Americans have united around the mantra “we are all in this together” to help fight COVID-19 and its repercussions. While the strategy of social distancing features prominently in our plans to contain the number of affected people, the necessary constraints of physical distancing are impacting American’s mental health in ways not seen before.
Findings from Kantar’s National Health & Wellness study, which uses the validated GAD-7* and PHQ- 9** scales to measure anxiety and depression, reveal that Americans are experiencing increased strain on their mental health since the outbreak of COVID-19. The numbers are staggering: 53% of Americans state they are now feeling anxiety since the start of the pandemic, compared to only 26% a year ago. The number of Americans who claim to have severe anxiety has more than tripled since the outbreak of COVID-19, from 3% to 11% (Figure 1). 50% of Americans state they are experiencing depression as the pandemic persists, compared to 20% beforehand.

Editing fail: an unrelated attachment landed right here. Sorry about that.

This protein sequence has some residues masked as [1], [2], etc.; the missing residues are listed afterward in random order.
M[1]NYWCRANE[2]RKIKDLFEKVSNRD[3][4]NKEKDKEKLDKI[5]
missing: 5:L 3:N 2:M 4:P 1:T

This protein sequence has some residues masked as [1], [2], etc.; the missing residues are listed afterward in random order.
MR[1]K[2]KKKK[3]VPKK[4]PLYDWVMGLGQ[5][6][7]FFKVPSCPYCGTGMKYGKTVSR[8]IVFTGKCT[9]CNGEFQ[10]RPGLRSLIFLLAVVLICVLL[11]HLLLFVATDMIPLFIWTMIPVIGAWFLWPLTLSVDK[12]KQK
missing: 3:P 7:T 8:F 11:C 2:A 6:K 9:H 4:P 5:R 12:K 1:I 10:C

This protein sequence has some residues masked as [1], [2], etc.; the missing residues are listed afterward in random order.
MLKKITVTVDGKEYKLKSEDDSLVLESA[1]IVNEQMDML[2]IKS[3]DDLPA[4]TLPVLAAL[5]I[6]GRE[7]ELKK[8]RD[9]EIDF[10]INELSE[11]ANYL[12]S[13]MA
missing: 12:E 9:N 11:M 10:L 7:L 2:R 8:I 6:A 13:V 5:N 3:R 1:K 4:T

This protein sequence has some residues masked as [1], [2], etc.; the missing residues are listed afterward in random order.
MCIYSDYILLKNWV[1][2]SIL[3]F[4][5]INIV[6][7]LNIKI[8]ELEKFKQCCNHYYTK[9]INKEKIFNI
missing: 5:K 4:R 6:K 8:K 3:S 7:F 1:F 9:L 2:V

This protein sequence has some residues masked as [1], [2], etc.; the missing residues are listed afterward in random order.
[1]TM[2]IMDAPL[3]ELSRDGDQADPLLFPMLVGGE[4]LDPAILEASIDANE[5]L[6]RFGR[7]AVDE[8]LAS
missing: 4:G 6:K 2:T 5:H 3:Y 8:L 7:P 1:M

These impacts vary by demographics. Younger Americans (18-34) over index versus the national average, with 65% feeling anxious versus 39% before the outbreak. And equally dramatic impacts are being seen across ethnic groups. Prior to COVID-19, measures of severe anxiety among African Americans and Asians were near non-existent and are now 15%; moderate to severe anxiety among Hispanics has doubled from 16% to 34%.
The financial impacts of COVID-19 on Americans have a close correlation with their mental health. Americans with the highest levels of anxiety are also the most concerned about their financial security going forward. While 62% of Americans overall are concerned the pandemic will reduce their monthly income; Hispanics (80%), Millennials (75%), Asians (74%), and African-Americans (65%) indicate higher than average levels of concern (Figure 2 video).